The first section concludes with a discussion of the Cambrian Explosion. The main ideas he describes are: there was no explosion, it was due to physical changes in the environment, it was due to a biological changes in the environment or it was due to an intrinsic evolutionary change. Needles to say it's an open question and the author couldn't give a definitive answer. As more material is covered the question is addressed several times later in the book.

This first part of the book alone made it worth it to me.

The next six chapters form the heart of the book, they give a very detailed account of the phyla.
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44 of 48 people found the following review helpful By Dick Marti on December 30, 2004
Format: Hardcover Verified Purchase
I am a biologist yet found this book a hard study. No, I didn't READ it, I studied it. That's what is required. My little corner of biology is not evolutionary biology, so this book was a bit off my beaten track. For those with the determination, this is a very rewarding work, and may become a classic. It lacks a good glossary; the one it has seems to have been thrown together as an afterthought. The illustrations could benefit from serious upgrading. Yet with these minor faults, I still rate this book as 5 stars. A truly marvelous work.
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31 of 34 people found the following review helpful By Michael on April 21, 2005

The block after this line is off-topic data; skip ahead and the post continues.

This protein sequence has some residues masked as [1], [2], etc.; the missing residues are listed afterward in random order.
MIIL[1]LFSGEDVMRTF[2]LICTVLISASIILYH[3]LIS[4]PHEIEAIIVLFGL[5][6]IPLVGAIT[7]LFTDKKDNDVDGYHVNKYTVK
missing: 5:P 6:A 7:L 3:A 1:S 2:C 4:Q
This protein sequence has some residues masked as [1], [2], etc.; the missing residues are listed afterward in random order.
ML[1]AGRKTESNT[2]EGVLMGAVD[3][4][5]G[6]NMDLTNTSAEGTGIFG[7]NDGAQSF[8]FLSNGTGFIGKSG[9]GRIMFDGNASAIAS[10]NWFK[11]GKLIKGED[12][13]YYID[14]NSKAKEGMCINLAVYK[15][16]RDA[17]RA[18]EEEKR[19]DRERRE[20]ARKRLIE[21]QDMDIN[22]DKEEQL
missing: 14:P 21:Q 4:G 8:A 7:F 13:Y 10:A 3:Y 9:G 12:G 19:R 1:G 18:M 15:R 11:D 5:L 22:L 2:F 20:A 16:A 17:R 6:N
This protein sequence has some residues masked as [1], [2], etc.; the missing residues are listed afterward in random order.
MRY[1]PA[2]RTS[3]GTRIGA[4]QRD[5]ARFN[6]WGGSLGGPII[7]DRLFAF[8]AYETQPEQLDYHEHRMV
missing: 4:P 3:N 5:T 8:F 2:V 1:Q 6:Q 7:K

Format: Hardcover
With new evidence from molecular sequencing, the study of evolutionary development and the discovery of exceptionally preserved fossils of Precambrian and Cambrian age, the reality of evolution cannot be denied. Valentine embraces these fields with his experience and authority as a professor emeritus of integrative biology at UCB, who has been publishing novel and provocative ideas on the origin and nature of phyla for more than 30 years. This book is essentially about the Cambrian radiation, the event that gave rise to most of the major animal groups. The book's particular strength is its integration of data from paleontology and biology. This book is a remarkable achievement, a timely synthesis of the current state of this exciting field. It may be a bit of a tedious read for many, but a must for anyone who wants to understand evolution at its core.
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17 of 19 people found the following review helpful By John Boggan on January 7, 2006
Format: Hardcover
This is a fantastic book that discusses in great (sometimes excruciating) detail the morphological, developmental, fossil, molecular, and other evidence regarding the definitions, circumscriptions, origins, evolution, and interrelationships of the phyla. Mostly well and clearly written although the text is at times frustratingly redundant, and it will probably be difficult reading for anybody without an intense interest in, and some basic knowledge of, biology. However, it is a must-read for anybody who is interested in this topic.